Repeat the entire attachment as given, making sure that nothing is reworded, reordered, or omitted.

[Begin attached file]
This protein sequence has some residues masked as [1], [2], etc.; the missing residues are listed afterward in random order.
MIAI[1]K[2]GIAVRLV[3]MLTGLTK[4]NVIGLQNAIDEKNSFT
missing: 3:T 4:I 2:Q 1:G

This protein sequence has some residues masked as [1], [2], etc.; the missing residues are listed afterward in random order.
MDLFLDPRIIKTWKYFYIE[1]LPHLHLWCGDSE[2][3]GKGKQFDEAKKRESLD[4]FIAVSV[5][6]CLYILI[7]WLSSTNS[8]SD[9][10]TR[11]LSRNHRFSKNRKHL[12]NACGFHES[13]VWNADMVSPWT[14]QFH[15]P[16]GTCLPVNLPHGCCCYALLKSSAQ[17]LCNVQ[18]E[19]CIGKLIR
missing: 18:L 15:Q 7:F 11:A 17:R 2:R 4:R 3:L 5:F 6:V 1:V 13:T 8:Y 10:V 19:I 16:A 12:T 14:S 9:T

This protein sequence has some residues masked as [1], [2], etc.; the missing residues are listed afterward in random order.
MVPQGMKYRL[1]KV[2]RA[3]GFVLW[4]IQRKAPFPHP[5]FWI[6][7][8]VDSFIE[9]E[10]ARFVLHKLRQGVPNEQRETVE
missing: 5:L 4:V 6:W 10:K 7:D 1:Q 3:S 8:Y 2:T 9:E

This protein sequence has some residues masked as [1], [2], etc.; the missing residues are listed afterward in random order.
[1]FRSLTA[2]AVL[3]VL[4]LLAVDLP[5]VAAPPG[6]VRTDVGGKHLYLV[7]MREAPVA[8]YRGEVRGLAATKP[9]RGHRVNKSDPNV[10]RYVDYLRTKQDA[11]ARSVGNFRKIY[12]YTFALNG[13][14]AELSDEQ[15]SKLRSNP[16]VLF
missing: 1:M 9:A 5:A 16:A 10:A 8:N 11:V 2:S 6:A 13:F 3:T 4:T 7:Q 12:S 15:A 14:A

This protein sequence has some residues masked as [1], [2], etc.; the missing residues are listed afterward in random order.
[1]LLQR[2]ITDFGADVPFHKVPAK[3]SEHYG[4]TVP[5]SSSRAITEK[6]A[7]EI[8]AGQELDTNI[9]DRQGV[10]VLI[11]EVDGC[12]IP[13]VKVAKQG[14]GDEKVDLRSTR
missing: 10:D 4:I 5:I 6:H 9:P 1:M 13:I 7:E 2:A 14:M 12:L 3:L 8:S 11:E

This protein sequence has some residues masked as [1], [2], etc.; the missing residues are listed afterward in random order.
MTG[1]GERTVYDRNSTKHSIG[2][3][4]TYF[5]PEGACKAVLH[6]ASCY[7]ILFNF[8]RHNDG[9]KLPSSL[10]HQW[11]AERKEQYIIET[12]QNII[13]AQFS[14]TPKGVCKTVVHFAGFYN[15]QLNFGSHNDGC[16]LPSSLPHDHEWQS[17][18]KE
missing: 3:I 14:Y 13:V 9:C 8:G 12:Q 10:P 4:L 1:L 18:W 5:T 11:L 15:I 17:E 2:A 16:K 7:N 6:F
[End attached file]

This protein sequence has some residues masked as [1], [2], etc.; the missing residues are listed afterward in random order.
MIAI[1]K[2]GIAVRLV[3]MLTGLTK[4]NVIGLQNAIDEKNSFT
missing: 3:T 4:I 2:Q 1:G

This protein sequence has some residues masked as [1], [2], etc.; the missing residues are listed afterward in random order.
MDLFLDPRIIKTWKYFYIE[1]LPHLHLWCGDSE[2][3]GKGKQFDEAKKRESLD[4]FIAVSV[5][6]CLYILI[7]WLSSTNS[8]SD[9][10]TR[11]LSRNHRFSKNRKHL[12]NACGFHES[13]VWNADMVSPWT[14]QFH[15]P[16]GTCLPVNLPHGCCCYALLKSSAQ[17]LCNVQ[18]E[19]CIGKLIR
missing: 18:L 15:Q 7:F 11:A 17:R 2:R 4:R 3:L 5:F 6:V 1:V 13:T 8:Y 10:V 19:I 16:A 12:T 14:S 9:T

This protein sequence has some residues masked as [1], [2], etc.; the missing residues are listed afterward in random order.
MVPQGMKYRL[1]KV[2]RA[3]GFVLW[4]IQRKAPFPHP[5]FWI[6][7][8]VDSFIE[9]E[10]ARFVLHKLRQGVPNEQRETVE
missing: 5:L 4:V 6:W 10:K 7:D 1:Q 3:S 8:Y 2:T 9:E

This protein sequence has some residues masked as [1], [2], etc.; the missing residues are listed afterward in random order.
[1]FRSLTA[2]AVL[3]VL[4]LLAVDLP[5]VAAPPG[6]VRTDVGGKHLYLV[7]MREAPVA[8]YRGEVRGLAATKP[9]RGHRVNKSDPNV[10]RYVDYLRTKQDA[11]ARSVGNFRKIY[12]YTFALNG[13][14]AELSDEQ[15]SKLRSNP[16]VLF
missing: 1:M 9:A 5:A 16:A 10:A 8:N 11:V 2:S 6:A 13:F 3:T 4:T 7:Q 12:S 15:A 14:A

This protein sequence has some residues masked as [1], [2], etc.; the missing residues are listed afterward in random order.
[1]LLQR[2]ITDFGADVPFHKVPAK[3]SEHYG[4]TVP[5]SSSRAITEK[6]A[7]EI[8]AGQELDTNI[9]DRQGV[10]VLI[11]EVDGC[12]IP[13]VKVAKQG[14]GDEKVDLRSTR
missing: 10:D 4:I 5:I 6:H 9:P 1:M 13:I 7:E 2:A 14:M 12:L 3:L 8:S 11:E

This protein sequence has some residues masked as [1], [2], etc.; the missing residues are listed afterward in random order.
MTG[1]GERTVYDRNSTKHSIG[2][3][4]TYF[5]PEGACKAVLH[6]ASCY[7]ILFNF[8]RHNDG[9]KLPSSL[10]HQW[11]AERKEQYIIET[12]QNII[13]AQFS[14]TPKGVCKTVVHFAGFYN[15]QLNFGSHNDGC[16]LPSSLPHDHEWQS[17][18]KE
missing: 3:I 14:Y 13:V 9:C 8:G 12:Q 10:P 4:L 1:L 18:W 5:T 11:L 15:I 17:E 2:A 16:K 7:N 6:F